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Q&A: What ever happened to purgatory?

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Fr Earl columnDear Father: What happened to Purgatory? Haven’t heard about it for decades. Did it go away? What are the past and current teachings of the church on the subject?

Dear Reader: Thank you for your question. Purgatory is still very much a part of church teaching. In paragraphs 1030-1032 of the Catechism of the Catholic Church, the teaching on Purgatory is explained. In 2011, while speaking about Catherine of Genoa, Pope Benedict XVI described Purgatory as a process rather than a place. “Purgatory is like a purifying fire burning inside of a person, a painful experience of regret for one’s sins.” Sometimes we hear of the “Temporal Punishment” due to sin.

What Pope Benedict says about this is that sorrow for sin is itself some of that punishment. We all regret some of the things we have done. Purgatory is how that regret is purged from our lives so that free from the consequences of those sins we might enter freely and fully into the joy of the Kingdom of Heaven.

Pope St. John Paul II in his General Audience of Aug. 4, 1999, addressed the issue of Purgatory, stating, “For those who find themselves in a condition of being open to God, but still imperfectly, the journey towards full Beatitude requires a purification, which the faith of the church illustrates in the doctrine of Purgatory.” Pope Francis implicitly teaches about Purgatory by offering indulgences for following World Youth Day on twitter” (July 2013) or for participation in the Year of Mercy by making a pilgrimage through a Door of Mercy. An indulgence is the “remission of temporal punishment due to sin.” Indulgences may be offered for the dead as well as the living. In offering indulgences for the dead, we acknowledge that there is still a bond of friendship and love between the living and the dead whose suffering in purgatory can be mitigated by the prayers and good works of the living.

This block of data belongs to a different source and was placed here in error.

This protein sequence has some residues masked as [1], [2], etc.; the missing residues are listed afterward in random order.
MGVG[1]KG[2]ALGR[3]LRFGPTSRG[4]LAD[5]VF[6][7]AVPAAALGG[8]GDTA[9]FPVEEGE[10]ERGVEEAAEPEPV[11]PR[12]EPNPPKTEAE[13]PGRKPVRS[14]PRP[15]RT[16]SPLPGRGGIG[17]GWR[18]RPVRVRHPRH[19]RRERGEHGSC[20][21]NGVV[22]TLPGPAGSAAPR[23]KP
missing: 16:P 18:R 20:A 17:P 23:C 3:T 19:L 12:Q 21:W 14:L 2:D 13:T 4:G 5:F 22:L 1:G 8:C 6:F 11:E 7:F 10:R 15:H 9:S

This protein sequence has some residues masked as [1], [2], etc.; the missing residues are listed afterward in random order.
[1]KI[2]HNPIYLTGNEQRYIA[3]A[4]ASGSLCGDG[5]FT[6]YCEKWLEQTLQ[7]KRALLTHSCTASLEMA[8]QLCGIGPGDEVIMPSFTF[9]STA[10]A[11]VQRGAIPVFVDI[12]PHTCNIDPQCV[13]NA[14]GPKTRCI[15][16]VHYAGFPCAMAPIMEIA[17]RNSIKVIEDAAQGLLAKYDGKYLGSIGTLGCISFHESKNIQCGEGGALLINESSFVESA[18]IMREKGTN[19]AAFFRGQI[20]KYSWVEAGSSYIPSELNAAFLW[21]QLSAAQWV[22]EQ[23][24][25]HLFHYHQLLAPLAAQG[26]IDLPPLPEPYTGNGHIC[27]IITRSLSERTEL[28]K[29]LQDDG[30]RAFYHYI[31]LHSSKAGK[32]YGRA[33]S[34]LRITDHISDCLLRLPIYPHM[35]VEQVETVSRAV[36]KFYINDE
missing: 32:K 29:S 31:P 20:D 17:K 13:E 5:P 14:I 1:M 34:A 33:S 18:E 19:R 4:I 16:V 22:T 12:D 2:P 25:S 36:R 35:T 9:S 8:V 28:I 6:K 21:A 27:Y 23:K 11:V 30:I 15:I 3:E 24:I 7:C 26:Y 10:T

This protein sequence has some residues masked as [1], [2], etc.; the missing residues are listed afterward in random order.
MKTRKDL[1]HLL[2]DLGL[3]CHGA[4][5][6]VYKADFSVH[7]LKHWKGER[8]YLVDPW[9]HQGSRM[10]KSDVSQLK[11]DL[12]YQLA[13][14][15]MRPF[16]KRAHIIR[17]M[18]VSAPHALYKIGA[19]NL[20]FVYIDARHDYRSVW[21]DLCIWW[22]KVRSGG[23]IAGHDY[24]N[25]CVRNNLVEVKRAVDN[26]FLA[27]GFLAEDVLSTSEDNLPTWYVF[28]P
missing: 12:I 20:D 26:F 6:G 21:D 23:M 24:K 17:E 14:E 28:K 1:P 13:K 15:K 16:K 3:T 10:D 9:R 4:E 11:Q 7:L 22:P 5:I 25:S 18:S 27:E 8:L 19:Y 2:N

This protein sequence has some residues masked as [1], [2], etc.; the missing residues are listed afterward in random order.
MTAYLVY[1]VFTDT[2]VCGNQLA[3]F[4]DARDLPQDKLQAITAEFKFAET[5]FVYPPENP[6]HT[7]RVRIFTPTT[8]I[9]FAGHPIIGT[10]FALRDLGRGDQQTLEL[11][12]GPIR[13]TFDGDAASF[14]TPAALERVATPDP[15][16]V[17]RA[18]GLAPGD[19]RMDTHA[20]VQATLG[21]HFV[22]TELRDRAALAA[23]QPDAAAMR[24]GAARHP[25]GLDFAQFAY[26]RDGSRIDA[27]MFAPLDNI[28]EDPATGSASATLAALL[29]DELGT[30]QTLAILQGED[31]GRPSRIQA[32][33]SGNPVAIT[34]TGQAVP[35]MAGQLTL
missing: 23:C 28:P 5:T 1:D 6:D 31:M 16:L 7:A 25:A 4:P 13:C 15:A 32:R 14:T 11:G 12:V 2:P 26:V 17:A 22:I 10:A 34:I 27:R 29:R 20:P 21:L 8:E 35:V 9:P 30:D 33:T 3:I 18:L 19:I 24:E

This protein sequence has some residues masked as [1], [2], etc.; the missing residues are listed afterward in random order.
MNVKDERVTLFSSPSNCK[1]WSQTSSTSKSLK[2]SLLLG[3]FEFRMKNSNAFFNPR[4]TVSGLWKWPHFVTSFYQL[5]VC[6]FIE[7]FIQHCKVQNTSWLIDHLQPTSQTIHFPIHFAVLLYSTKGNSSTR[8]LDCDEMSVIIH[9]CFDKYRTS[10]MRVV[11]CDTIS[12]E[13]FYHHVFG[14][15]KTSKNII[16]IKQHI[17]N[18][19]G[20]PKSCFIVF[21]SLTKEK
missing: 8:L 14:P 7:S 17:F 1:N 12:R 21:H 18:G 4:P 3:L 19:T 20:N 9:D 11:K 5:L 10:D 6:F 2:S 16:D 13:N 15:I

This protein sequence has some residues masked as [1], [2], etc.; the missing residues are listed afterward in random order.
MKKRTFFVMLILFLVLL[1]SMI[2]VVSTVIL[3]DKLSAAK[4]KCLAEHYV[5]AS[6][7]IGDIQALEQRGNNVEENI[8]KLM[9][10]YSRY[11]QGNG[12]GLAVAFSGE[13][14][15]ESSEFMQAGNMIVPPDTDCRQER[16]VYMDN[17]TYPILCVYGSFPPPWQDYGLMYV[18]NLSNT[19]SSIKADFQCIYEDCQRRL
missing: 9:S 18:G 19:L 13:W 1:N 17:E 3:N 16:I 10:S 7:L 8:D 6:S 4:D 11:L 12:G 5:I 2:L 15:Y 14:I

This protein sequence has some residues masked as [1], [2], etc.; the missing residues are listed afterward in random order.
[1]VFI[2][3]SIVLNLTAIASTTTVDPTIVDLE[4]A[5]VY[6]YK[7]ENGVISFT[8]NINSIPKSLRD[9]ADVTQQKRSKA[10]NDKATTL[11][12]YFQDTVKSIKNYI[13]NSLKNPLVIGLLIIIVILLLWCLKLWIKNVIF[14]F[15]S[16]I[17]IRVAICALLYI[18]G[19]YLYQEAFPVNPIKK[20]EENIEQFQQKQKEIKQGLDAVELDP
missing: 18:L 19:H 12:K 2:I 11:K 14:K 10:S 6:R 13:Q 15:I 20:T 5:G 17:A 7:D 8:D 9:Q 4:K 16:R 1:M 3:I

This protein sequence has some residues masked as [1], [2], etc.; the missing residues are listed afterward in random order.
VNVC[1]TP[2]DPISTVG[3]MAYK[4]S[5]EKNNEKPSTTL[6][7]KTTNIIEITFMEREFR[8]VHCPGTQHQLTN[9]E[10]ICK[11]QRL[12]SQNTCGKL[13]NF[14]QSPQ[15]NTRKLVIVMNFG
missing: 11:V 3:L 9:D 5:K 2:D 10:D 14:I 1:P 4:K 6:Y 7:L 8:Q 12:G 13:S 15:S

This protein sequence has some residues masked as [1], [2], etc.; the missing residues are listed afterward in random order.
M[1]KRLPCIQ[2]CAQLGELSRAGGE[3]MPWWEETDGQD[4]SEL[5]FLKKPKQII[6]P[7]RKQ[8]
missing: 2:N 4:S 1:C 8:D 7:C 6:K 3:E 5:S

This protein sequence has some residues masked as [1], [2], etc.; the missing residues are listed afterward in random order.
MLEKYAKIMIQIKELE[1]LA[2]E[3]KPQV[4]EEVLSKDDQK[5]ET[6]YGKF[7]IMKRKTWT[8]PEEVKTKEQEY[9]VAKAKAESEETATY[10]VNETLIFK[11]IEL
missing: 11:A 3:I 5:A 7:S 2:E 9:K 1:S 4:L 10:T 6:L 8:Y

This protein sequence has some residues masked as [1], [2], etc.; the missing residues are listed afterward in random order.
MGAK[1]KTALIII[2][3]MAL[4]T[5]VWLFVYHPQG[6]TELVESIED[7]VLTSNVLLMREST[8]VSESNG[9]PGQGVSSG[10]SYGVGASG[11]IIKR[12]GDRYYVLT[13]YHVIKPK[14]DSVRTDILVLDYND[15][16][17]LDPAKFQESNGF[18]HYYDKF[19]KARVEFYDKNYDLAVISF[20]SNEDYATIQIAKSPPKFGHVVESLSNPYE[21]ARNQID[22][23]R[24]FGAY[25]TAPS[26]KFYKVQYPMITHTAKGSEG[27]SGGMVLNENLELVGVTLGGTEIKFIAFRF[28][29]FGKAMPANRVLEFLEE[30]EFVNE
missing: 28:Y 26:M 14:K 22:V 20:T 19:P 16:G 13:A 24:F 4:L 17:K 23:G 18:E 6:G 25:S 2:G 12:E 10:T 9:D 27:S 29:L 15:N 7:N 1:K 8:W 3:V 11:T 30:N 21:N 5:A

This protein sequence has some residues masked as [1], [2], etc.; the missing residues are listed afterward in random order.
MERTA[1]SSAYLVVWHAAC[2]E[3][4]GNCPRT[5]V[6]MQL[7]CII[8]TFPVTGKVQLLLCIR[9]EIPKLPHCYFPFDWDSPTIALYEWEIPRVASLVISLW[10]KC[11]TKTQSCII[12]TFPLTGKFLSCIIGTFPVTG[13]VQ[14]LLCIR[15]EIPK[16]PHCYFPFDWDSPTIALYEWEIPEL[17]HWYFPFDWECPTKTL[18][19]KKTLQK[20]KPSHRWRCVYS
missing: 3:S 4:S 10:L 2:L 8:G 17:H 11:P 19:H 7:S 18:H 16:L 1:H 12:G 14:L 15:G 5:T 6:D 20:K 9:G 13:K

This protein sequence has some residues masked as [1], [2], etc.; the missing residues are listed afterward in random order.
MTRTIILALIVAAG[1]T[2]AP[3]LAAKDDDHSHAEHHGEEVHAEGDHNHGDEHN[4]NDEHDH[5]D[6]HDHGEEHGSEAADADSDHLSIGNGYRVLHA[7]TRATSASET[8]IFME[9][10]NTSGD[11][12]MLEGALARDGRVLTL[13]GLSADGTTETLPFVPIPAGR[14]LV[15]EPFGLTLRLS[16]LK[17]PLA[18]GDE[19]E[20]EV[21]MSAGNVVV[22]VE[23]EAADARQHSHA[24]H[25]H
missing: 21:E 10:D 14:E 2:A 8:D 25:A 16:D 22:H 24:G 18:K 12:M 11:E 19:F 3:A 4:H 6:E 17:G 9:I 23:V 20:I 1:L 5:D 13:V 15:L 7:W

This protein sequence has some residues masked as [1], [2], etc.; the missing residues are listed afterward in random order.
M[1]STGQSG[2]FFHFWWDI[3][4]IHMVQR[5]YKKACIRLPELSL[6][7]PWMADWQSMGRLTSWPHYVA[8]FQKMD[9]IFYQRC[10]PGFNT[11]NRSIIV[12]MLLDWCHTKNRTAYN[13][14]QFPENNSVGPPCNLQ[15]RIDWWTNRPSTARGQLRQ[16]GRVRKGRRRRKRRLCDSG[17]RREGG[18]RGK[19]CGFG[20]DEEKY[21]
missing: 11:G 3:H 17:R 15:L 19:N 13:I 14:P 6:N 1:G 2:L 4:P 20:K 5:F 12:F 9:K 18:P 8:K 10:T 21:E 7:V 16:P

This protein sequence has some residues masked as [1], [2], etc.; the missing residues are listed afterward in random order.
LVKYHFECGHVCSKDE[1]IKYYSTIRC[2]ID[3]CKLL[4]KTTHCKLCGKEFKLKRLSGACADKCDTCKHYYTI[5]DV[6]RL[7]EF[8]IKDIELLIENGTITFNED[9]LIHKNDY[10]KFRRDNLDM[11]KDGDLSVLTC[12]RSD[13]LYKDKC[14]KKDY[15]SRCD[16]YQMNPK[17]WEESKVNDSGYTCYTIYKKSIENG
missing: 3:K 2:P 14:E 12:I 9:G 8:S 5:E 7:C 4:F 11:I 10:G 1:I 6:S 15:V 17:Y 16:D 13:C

Scripture testifies to this as well in 2 Maccabees 12:39-45. Judas Maccabeus had the people offer sacrifice for the dead that “their sins may be atoned for.” The passage continues by saying that if he did not believe that prayers for the dead could atone for the sins of the dead, it would be foolish but if they did, it would be “a holy and wholesome thought.” The teaching of purgatory is an ancient and biblical concept that still exists in Jewish prayer and practice. The idea that the teaching is a creation of an active medieval Catholic imagination is simply false. In 1 Corinthians 3:12-15, Paul talks about the purifying fire that is part of the journey into the kingdom: “He will be saved but as through fire.”

The Council of Trent testified to the church’s ancient teaching on Purgatory. Trent says, “If anyone says that after the grace of Justification has been received the guilt is so remitted and the debt of temporal punishment so blotted out for any repentant sinner, that no debt of temporal punishment remains to be paid, either in this world or in the other, in Purgatory, before access can be opened to the Kingdom of heaven, let him be anathema.” The teachings of the Ecumenical Councils are part of the continuing understanding of the faith.

Purgatory is, not a relic of the Catholic past but a living and helpful component of the Catholic faith. It presents an opportunity for each of us to have a loving, helpful relationship with those who have gone before us and gives encouragement in the experiencing of our own suffering. We have Masses for the dead to offer them our care and our prayers for their final liberation from the temporal punishment due to sin. This places the person in a true relationship to God as creatures who are less than perfect and who are truly “poor souls,” needing the support, love and care of the whole church to fully realize the great gift God has prepared for those who believe.

This A Question of Faith column first appeared in the March 2016 print edition of The Catholic Telegraph. This column was Father Fernandes’ final installment. The column will resume in July 2016 under the authorship of Father David Endres.

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